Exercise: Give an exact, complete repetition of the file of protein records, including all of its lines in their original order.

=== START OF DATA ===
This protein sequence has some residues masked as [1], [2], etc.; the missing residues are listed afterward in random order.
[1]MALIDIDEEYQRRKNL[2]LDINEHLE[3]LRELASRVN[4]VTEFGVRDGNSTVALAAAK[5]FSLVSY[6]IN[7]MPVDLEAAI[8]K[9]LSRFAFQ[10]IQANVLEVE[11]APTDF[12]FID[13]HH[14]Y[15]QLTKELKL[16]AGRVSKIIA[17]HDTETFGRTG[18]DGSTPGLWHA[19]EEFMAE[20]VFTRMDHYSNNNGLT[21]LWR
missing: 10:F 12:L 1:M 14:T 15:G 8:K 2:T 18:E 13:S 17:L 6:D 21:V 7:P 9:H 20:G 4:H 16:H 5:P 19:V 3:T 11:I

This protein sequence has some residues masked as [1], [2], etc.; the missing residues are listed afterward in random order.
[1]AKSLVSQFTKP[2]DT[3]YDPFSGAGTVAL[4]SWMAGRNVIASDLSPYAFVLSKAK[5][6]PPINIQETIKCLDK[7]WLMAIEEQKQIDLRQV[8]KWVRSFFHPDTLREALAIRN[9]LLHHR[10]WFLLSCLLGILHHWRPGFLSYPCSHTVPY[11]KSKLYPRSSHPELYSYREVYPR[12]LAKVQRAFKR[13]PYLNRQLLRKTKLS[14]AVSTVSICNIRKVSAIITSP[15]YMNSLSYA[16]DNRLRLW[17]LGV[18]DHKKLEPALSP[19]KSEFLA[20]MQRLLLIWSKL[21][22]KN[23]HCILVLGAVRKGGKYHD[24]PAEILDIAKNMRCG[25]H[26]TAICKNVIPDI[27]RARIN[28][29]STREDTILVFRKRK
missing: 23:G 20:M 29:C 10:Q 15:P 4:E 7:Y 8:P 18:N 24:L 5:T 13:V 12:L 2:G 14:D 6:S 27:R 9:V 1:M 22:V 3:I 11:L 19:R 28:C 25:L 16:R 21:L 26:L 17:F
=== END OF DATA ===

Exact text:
This protein sequence has some residues masked as [1], [2], etc.; the missing residues are listed afterward in random order.
[1]MALIDIDEEYQRRKNL[2]LDINEHLE[3]LRELASRVN[4]VTEFGVRDGNSTVALAAAK[5]FSLVSY[6]IN[7]MPVDLEAAI[8]K[9]LSRFAFQ[10]IQANVLEVE[11]APTDF[12]FID[13]HH[14]Y[15]QLTKELKL[16]AGRVSKIIA[17]HDTETFGRTG[18]DGSTPGLWHA[19]EEFMAE[20]VFTRMDHYSNNNGLT[21]LWR
missing: 10:F 12:L 1:M 14:T 15:G 8:K 2:T 18:E 13:S 17:L 6:D 21:V 7:P 9:H 20:G 4:H 16:H 5:P 19:V 3:T 11:I

This protein sequence has some residues masked as [1], [2], etc.; the missing residues are listed afterward in random order.
[1]AKSLVSQFTKP[2]DT[3]YDPFSGAGTVAL[4]SWMAGRNVIASDLSPYAFVLSKAK[5][6]PPINIQETIKCLDK[7]WLMAIEEQKQIDLRQV[8]KWVRSFFHPDTLREALAIRN[9]LLHHR[10]WFLLSCLLGILHHWRPGFLSYPCSHTVPY[11]KSKLYPRSSHPELYSYREVYPR[12]LAKVQRAFKR[13]PYLNRQLLRKTKLS[14]AVSTVSICNIRKVSAIITSP[15]YMNSLSYA[16]DNRLRLW[17]LGV[18]DHKKLEPALSP[19]KSEFLA[20]MQRLLLIWSKL[21][22]KN[23]HCILVLGAVRKGGKYHD[24]PAEILDIAKNMRCG[25]H[26]TAICKNVIPDI[27]RARIN[28][29]STREDTILVFRKRK
missing: 23:G 20:M 29:C 10:Q 15:P 4:E 7:Y 8:P 18:N 24:L 5:T 13:V 12:L 2:G 14:D 6:S 27:R 9:V 1:M 22:V 3:I 11:L 19:R 28:C 25:L 16:R 21:L 26:L 17:F